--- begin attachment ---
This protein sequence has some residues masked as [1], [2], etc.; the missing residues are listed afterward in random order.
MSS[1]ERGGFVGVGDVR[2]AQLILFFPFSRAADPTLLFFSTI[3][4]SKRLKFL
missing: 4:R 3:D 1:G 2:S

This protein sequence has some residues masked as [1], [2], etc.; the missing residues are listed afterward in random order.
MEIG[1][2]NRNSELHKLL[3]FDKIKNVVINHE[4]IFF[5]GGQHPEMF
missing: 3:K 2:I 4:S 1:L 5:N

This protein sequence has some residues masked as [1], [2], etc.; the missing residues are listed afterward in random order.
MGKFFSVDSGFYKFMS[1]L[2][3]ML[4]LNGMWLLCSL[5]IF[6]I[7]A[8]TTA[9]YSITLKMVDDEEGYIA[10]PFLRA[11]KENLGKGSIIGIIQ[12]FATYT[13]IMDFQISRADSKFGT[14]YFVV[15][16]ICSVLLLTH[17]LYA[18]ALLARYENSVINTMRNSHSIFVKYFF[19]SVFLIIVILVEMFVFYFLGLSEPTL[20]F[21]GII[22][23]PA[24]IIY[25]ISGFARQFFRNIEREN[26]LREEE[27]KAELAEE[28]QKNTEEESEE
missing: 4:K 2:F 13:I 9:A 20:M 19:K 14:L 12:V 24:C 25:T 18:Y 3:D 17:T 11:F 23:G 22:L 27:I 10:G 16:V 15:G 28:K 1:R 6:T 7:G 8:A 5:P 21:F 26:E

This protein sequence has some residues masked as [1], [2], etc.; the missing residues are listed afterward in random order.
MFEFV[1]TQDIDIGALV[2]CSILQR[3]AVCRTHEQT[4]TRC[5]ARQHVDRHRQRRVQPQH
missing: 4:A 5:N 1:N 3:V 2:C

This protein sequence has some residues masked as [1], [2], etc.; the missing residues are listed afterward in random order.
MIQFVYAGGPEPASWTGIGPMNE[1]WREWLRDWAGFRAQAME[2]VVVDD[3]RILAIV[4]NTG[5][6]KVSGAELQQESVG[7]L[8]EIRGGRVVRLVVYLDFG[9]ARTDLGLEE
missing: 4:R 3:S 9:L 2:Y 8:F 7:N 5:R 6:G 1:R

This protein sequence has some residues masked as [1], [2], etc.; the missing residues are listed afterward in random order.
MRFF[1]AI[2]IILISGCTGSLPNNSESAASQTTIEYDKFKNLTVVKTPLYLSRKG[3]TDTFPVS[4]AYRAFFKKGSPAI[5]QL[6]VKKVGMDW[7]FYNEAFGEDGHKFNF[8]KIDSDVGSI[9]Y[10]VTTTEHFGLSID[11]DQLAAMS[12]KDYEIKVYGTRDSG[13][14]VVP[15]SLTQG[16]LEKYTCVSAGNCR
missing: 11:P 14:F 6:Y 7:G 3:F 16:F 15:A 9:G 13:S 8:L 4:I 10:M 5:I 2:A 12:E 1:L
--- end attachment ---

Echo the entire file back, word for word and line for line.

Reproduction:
This protein sequence has some residues masked as [1], [2], etc.; the missing residues are listed afterward in random order.
MSS[1]ERGGFVGVGDVR[2]AQLILFFPFSRAADPTLLFFSTI[3][4]SKRLKFL
missing: 4:R 3:D 1:G 2:S

This protein sequence has some residues masked as [1], [2], etc.; the missing residues are listed afterward in random order.
MEIG[1][2]NRNSELHKLL[3]FDKIKNVVINHE[4]IFF[5]GGQHPEMF
missing: 3:K 2:I 4:S 1:L 5:N

This protein sequence has some residues masked as [1], [2], etc.; the missing residues are listed afterward in random order.
MGKFFSVDSGFYKFMS[1]L[2][3]ML[4]LNGMWLLCSL[5]IF[6]I[7]A[8]TTA[9]YSITLKMVDDEEGYIA[10]PFLRA[11]KENLGKGSIIGIIQ[12]FATYT[13]IMDFQISRADSKFGT[14]YFVV[15][16]ICSVLLLTH[17]LYA[18]ALLARYENSVINTMRNSHSIFVKYFF[19]SVFLIIVILVEMFVFYFLGLSEPTL[20]F[21]GII[22][23]PA[24]IIY[25]ISGFARQFFRNIEREN[26]LREEE[27]KAELAEE[28]QKNTEEESEE
missing: 4:K 2:F 13:I 9:A 20:M 19:K 14:L 12:V 24:C 25:T 18:Y 3:D 17:T 11:F 23:G 22:L 27:I 10:G 16:V 15:G 28:K 1:R 6:T 7:G 8:A 5:P 21:F 26:E

This protein sequence has some residues masked as [1], [2], etc.; the missing residues are listed afterward in random order.
MFEFV[1]TQDIDIGALV[2]CSILQR[3]AVCRTHEQT[4]TRC[5]ARQHVDRHRQRRVQPQH
missing: 4:A 5:N 1:N 3:V 2:C

This protein sequence has some residues masked as [1], [2], etc.; the missing residues are listed afterward in random order.
MIQFVYAGGPEPASWTGIGPMNE[1]WREWLRDWAGFRAQAME[2]VVVDD[3]RILAIV[4]NTG[5][6]KVSGAELQQESVG[7]L[8]EIRGGRVVRLVVYLDFG[9]ARTDLGLEE
missing: 4:R 3:S 9:L 2:Y 8:F 7:N 5:R 6:G 1:R

This protein sequence has some residues masked as [1], [2], etc.; the missing residues are listed afterward in random order.
MRFF[1]AI[2]IILISGCTGSLPNNSESAASQTTIEYDKFKNLTVVKTPLYLSRKG[3]TDTFPVS[4]AYRAFFKKGSPAI[5]QL[6]VKKVGMDW[7]FYNEAFGEDGHKFNF[8]KIDSDVGSI[9]Y[10]VTTTEHFGLSID[11]DQLAAMS[12]KDYEIKVYGTRDSG[13][14]VVP[15]SLTQG[16]LEKYTCVSAGNCR
missing: 11:P 14:F 6:Y 7:G 3:F 16:F 15:A 9:G 13:S 8:L 4:I 10:M 5:I 2:A 12:E 1:L